SEALWEAR was born in 1959 following a brief period of time when the company had been known as RICHWEAR having been founded by Mr. Richfield in 1959.

Sealwear traded from premises at Granville Chambers in the centre of Bournemouth under the ownership of Mr. Richfield for the next 24 years.

Right from the start the focus was put on those rubber garments which, because of their material generosity and cut, centred on the rustling, rippling and unique rubber aroma that only genuine latex lovers know: capes, mackintoshes, nurse outfits, maid’s dresses, Victorian style dresses, frilled underwear……… .


The 1960s saw the first signs of the open-mindedness that could soon be found all over Western Europe. At that time, the TV series “THE AVENGERS” became very popular (1960-1969). It starred Honor Blackman and, later, Diana Rigg as Emma Peel often wearing a skin-tight leather catsuit. Together with Patrick McNee as John Steed, they undertook adventures in a ‘fantasy Britain’ with Blackman and Rigg playing their roles with an air of feisty femininity and aristocratic dominance – a combination that still enjoys great popularity today.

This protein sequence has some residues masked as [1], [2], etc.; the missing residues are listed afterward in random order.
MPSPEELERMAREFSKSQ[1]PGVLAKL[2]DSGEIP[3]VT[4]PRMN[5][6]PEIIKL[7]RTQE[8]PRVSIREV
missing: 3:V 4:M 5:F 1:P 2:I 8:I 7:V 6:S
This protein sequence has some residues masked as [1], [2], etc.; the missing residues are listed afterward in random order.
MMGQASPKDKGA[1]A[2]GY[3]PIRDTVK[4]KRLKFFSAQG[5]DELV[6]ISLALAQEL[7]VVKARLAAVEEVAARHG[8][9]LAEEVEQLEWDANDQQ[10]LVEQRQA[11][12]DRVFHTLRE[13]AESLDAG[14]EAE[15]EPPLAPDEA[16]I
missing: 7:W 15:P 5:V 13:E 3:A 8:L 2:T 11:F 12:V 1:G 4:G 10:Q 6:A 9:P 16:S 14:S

‘The Avengers’ also fired the imagination of John Sutcliffe, the founder of the ATOMAGE fetish magazine. He was a photographer and designer of clothes for aficionados of leather, rubber and PVC, with an emphasis on rubber and leather catsuits, including the famous ‘boot-suit’. It’s a popular misconception that he designed the leather outfits for the AVENGERS. They were actually designed by Michael Wittaker for Honor Blackman and by John Bates for Diana Rigg – although they may have been made up in John Sutcliffe’s workshop.

As well as designing fetish outfits, John was also the publisher of the fetish magazine AtomAge and became known as the “father of the rubber and leather fetish scene”.

John’s and Sealwear’s paths soon crossed and Sealwear started making up in latex what John had already created in leather. The first rubber catsuits were in fact originated in a number of variations – with gloves, with tailored feet, with hoods, masks and even integrated corsages. This really was a “revolutionary” piece of clothing especially when one considers that the mini-skirt and modern tights only entered the fashion world in 1964!

Despite the lack of the internet and emails the name and reputation of Sealwear soon spread outside Great Britain and the company quickly established a good relationship with customers from all over the world; Germany, Switzerland, USA, New Zealand, Australia, South Africa, Japan and even China. The fetish community became bigger and bigger and the first advertisements were launched in the tabloid press. Indeed, the first Sealwear catalogues soon became collector’s items.

A loyal and dedicated workforce was formed during this period of development which enabled customers to feel confident in the knowledge that ‘The Sealwear Team’ would always produce their garments to the very highest standards. (This is still the case!)

In 1977 SEALWEAR-RUBBER COUTURE became a Registered Trademark.